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The Joint Commission issues Sentinel Event Alert on optimizing medication safety with smart infusion pumps

Wednesday, April 14 2021

Media Contact:
Maureen Lyons
Corporate Communications 
(630) 792-5171

(OAKBROOK TERRACE, Illinois, April 14, 2021) – Many medication errors can be prevented through safe medication practices;1 however, sometimes these errors – including those involving “smart” infusion pumps – are caused by a combination of human and technical risk factors. 

A new Sentinel Event Alert from The Joint Commission, “Optimizing smart infusion pump safety with DERS,” describes how built-in dose error reduction software (DERS) can improve patient safety. The alert provides recommended safety actions health care organizations can take to reduce the risks of errors caused by the misuse of smart infusion pumps.  

Smart infusion pumps with DERS are designed to reduce errors by keeping medication infusions within generally accepted ranges. The capability of DERS to store drug library information – such as hospital-defined dose/concentration/rate limits and clinical advisories – helps to avert errors and warn clinicians about potentially unsafe drug therapy.

With understanding that the capabilities of smart infusion pumps and DERS vary within each organization, The Joint Commission suggests the following general actions:

  • Identify a multidisciplinary project team or department responsible for smart infusion pump interoperability, including DERS, the oversight of drug library revisions or additions, infusion protocols, smart infusion pump maintenance and related issues. 
  • Define a process to create, test, regularly engage with, and maintain a drug library. 
  • Train and assess competency of all clinical staff, including nurses and other clinicians who travel to various care settings.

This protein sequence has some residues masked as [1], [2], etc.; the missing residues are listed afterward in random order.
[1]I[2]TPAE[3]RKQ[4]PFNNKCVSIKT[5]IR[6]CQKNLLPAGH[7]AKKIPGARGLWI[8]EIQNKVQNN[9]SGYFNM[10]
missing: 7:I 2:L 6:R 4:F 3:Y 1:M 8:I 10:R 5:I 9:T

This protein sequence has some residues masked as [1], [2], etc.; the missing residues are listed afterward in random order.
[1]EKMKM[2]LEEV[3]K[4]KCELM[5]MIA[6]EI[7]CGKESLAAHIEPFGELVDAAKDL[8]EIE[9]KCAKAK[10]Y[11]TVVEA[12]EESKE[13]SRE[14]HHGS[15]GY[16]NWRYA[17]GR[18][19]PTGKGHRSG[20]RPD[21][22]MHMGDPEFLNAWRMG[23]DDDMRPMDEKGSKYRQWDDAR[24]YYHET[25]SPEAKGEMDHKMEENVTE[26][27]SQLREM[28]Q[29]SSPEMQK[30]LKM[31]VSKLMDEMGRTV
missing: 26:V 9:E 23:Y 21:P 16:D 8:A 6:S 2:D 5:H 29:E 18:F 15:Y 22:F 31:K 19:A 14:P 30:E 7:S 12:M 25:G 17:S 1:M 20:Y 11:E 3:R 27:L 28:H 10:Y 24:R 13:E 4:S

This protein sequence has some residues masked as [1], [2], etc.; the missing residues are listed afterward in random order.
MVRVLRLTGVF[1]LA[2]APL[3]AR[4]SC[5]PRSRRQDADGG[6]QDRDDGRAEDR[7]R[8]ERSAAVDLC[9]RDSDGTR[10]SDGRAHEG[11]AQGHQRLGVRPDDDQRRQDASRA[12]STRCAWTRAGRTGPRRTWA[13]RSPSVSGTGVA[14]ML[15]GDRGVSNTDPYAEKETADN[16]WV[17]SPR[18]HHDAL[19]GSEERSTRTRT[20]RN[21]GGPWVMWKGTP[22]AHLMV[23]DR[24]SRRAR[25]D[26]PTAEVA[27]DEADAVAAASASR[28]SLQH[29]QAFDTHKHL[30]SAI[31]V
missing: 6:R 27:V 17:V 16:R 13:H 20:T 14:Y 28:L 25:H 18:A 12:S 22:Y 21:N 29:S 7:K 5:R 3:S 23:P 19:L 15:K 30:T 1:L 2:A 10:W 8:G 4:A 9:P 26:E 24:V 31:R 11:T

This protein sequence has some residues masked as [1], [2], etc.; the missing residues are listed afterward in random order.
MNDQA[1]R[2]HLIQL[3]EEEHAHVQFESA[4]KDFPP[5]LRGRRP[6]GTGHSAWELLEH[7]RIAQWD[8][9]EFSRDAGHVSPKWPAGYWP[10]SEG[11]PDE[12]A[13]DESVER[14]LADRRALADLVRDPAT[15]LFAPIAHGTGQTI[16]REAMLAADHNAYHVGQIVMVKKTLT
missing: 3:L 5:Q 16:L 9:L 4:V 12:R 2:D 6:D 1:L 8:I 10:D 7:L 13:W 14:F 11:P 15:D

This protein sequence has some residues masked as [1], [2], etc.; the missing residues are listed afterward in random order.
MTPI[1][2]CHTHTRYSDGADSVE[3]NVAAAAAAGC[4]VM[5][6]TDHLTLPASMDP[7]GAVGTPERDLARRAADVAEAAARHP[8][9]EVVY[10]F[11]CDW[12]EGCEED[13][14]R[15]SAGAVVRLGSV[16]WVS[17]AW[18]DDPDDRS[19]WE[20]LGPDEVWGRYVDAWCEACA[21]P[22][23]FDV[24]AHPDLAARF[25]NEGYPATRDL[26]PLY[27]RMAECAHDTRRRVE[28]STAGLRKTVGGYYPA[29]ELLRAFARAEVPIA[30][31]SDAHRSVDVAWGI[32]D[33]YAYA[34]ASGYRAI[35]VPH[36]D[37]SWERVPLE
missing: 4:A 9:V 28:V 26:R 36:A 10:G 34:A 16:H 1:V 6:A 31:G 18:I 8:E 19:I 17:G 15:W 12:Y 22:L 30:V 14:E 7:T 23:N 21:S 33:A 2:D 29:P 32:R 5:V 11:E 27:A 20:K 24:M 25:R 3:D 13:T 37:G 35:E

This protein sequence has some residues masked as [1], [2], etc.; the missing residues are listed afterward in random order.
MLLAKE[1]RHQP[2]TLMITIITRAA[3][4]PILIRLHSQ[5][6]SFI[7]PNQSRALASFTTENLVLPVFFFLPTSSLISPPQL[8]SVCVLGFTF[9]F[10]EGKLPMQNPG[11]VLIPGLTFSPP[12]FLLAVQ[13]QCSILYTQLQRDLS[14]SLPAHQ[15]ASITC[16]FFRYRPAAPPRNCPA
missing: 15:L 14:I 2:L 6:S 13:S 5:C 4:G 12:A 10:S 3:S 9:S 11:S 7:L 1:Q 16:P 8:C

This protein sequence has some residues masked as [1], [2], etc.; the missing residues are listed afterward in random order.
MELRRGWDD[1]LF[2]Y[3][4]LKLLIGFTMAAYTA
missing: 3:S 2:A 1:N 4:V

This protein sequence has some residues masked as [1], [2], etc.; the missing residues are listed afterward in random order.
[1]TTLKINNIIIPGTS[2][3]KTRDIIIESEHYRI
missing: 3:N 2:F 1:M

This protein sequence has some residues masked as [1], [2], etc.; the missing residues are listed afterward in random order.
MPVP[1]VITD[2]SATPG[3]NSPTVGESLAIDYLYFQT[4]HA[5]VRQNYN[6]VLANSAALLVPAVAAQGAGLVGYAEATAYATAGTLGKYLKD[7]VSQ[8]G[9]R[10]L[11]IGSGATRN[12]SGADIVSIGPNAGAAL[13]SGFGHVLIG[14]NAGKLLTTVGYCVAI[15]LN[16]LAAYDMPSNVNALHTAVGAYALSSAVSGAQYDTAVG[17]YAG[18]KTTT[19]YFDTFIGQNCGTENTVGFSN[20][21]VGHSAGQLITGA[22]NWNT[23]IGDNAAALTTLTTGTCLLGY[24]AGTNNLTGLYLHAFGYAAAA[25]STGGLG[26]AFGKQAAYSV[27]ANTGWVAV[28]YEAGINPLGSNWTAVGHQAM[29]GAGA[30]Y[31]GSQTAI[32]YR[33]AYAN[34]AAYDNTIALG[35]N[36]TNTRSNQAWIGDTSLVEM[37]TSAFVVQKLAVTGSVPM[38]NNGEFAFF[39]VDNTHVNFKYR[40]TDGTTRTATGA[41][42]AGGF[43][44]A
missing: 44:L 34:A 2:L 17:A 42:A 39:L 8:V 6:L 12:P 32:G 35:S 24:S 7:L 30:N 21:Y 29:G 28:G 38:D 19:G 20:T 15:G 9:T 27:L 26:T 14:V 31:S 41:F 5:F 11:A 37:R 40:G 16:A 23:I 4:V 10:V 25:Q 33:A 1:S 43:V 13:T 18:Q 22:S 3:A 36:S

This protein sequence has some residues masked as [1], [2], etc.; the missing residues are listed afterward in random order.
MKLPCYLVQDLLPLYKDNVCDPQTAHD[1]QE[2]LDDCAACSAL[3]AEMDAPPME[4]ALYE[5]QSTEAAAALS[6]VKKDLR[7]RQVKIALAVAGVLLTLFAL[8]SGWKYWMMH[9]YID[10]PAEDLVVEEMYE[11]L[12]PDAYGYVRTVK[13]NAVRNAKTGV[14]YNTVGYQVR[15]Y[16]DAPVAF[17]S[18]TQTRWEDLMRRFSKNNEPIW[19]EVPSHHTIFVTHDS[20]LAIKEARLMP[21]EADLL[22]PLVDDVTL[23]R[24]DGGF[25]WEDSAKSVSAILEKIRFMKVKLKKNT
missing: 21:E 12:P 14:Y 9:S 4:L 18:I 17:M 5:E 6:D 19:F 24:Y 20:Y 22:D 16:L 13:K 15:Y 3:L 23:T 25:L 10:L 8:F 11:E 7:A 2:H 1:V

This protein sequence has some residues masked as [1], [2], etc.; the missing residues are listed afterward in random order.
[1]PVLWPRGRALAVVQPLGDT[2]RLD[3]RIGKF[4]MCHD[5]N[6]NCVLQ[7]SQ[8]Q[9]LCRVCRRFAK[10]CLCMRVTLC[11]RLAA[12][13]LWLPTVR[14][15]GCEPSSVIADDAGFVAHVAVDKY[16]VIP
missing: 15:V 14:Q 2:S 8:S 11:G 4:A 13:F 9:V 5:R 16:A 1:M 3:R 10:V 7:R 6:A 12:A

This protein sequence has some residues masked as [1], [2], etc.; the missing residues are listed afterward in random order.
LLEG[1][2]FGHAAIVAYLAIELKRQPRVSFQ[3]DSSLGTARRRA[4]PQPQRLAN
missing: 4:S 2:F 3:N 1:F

• Make the optimal use of DERS expected practice. 
  • Monitor alerts, overrides, equipment or software recalls, and adverse event and close call reports. 
  • If your organization has the capability, connect smart infusion pump fleet with electronic health record (EHR) system. 
  • Identify and address human and environmental factors that may contribute to smart infusion pump programming errors.
  • Keep the smart pump fleet safe from security threats and during downtime. 

In addition, The Joint Commission has several hospital standards and elements of performance (EPs) that address medication administration safety and support processes, including performance improvement. 

The Sentinel Event Alert is available on The Joint Commission website. It may be reproduced if credited to The Joint Commission.

1American Society of Health-System Pharmacists. ASHP guidelines on preventing medication errors in hospitals. American Journal of Health-System Pharmacists. 2018;75(19):1493-1517.
2Institute for Safe Medication Practices. Guidelines for optimizing safe implementation and use of smart infusion pumps. 2020.


About The Joint Commission
Founded in 1951, The Joint Commission seeks to continuously improve health care for the public, in collaboration with other stakeholders, by evaluating health care organizations and inspiring them to excel in providing safe and effective care of the highest quality and value. The Joint Commission accredits and certifies more than 22,000 health care organizations and programs in the United States. An independent, nonprofit organization, The Joint Commission is the nation’s oldest and largest standards-setting and accrediting body in health care. Learn more about The Joint Commission at



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